Downtown Ashland's traffic pattern changed in 1956
When was the current two-way couplet through downtown Ashland constructed? I'm pretty sure North Main Street was a two-way street through downtown originally. When did it become one-way?
— Robert, Ashland
This one took a surprising amount of digging, Robert, but like traveling on one-way streets, sometimes you have to go in the wrong direction before getting to the right place.
We started with the Southern Oregon Historical Society research library, where helpful volunteers helped us pore over catch-all folders relating to Ashland streets. Sadly, none of them shed light on Ashland's traffic flow. Ashland Public Works was similarly vexed by your query.
Our next step was historians and history books, which bore a little more fruit.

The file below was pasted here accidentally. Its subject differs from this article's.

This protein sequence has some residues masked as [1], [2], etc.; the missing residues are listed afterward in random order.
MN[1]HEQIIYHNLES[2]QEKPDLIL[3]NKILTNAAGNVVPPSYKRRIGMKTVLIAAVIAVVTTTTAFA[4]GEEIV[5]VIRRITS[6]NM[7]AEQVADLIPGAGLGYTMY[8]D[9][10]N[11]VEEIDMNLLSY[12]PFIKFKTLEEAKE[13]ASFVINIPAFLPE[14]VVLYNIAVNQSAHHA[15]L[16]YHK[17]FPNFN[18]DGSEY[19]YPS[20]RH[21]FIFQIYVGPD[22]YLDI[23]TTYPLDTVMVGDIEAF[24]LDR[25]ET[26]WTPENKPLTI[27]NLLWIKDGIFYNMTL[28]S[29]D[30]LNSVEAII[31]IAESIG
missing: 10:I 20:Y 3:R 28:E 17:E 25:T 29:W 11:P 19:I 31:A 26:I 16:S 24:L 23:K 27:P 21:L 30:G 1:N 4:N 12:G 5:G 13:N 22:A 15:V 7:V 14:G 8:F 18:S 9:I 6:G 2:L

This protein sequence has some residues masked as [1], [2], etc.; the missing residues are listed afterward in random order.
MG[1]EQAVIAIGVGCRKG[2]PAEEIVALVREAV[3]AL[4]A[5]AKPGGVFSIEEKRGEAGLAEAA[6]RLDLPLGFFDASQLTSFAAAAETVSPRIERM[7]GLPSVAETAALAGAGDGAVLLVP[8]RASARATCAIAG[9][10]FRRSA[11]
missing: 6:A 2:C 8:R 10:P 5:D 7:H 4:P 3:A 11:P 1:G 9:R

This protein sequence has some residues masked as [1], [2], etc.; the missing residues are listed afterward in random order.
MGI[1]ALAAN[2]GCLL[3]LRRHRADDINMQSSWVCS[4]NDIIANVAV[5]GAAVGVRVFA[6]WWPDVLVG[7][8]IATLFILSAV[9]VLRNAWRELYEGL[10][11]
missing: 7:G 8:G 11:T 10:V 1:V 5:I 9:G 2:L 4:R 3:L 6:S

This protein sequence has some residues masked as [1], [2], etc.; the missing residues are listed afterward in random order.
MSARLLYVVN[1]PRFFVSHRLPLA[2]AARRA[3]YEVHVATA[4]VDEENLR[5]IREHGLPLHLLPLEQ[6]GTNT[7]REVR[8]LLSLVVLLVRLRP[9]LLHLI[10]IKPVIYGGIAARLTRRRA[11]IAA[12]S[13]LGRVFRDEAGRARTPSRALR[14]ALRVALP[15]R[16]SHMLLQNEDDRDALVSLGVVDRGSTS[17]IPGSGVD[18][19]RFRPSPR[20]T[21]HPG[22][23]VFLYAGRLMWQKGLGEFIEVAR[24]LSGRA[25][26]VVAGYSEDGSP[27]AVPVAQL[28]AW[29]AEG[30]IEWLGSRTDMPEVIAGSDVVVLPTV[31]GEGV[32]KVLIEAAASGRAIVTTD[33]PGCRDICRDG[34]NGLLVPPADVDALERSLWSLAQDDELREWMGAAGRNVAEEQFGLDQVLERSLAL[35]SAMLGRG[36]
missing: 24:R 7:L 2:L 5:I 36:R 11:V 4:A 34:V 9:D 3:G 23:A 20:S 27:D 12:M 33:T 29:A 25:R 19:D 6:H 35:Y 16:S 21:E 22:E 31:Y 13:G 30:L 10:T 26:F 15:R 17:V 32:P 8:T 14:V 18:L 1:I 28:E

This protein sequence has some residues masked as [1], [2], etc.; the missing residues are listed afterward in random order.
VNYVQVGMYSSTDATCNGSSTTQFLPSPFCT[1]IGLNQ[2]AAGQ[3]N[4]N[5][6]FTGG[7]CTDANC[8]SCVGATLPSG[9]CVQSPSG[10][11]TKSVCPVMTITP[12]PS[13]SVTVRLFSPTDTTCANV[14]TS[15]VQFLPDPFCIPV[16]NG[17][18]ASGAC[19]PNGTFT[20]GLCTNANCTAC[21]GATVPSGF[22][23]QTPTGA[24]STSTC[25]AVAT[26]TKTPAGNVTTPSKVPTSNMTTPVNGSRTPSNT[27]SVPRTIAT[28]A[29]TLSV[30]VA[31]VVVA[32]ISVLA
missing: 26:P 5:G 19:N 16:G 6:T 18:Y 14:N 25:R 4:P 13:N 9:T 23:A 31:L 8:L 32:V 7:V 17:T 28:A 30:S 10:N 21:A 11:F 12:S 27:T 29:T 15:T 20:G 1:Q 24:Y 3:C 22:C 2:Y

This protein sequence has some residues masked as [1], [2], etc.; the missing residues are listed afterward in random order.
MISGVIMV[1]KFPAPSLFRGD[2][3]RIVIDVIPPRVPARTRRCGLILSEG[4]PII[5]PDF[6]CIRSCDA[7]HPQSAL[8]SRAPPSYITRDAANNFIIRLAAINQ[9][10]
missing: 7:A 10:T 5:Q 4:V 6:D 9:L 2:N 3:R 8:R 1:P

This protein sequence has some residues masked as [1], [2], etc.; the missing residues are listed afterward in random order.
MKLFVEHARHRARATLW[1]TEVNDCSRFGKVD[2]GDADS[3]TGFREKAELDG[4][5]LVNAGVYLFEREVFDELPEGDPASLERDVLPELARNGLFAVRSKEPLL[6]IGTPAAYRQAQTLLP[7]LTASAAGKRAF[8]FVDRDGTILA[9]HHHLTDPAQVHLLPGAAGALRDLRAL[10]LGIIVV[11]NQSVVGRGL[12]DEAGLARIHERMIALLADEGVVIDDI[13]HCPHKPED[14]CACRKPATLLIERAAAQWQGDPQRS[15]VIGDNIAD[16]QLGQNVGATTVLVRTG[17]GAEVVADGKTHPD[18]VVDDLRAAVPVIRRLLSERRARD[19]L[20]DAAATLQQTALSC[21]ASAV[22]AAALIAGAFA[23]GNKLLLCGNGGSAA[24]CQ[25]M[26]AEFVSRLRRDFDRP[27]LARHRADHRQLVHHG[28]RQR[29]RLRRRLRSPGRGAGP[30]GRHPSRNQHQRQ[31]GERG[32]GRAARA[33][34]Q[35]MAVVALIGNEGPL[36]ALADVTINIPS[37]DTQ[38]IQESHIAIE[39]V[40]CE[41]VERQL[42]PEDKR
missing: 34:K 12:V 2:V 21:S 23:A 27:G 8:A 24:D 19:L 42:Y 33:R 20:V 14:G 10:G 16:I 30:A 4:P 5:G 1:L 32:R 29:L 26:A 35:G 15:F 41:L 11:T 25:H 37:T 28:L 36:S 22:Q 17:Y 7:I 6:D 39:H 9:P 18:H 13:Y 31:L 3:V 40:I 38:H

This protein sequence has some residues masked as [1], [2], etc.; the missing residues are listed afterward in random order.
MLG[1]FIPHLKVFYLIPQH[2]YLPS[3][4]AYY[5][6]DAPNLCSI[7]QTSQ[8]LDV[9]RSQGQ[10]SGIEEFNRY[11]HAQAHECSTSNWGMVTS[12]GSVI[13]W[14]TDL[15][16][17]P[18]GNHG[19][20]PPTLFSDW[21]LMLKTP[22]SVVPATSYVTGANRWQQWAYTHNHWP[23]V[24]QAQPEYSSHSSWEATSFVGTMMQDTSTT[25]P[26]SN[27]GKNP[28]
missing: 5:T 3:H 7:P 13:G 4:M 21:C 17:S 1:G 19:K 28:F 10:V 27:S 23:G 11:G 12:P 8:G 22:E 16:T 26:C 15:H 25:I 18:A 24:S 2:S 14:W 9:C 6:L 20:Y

Ashland historian Terry Skibby was able to point us in the right direction by letting us know that the two-way traffic changed in the mid-1950s. That gave us an era as we went through Marjorie O'Harra's book "Ashland: The first 130 Years," which chronicles Ashland's development from its origin to the time of the book's publication in 1981.
The book notes that rising automobile traffic necessitated the change in Ashland's traffic patterns, and North Main became a one-way street after Lithia Way was cut through to handle northbound traffic.
From there we could narrow our search further and dust off the archives of the old Muddy Tributary, where we found a clipping from Nov. 11, 1956, "New Highway 99 Couplet Opened." The article noted that at 8 a.m. on that date, a Saturday, colored sandbags were placed to direct traffic flow at the fire station and on the Plaza.
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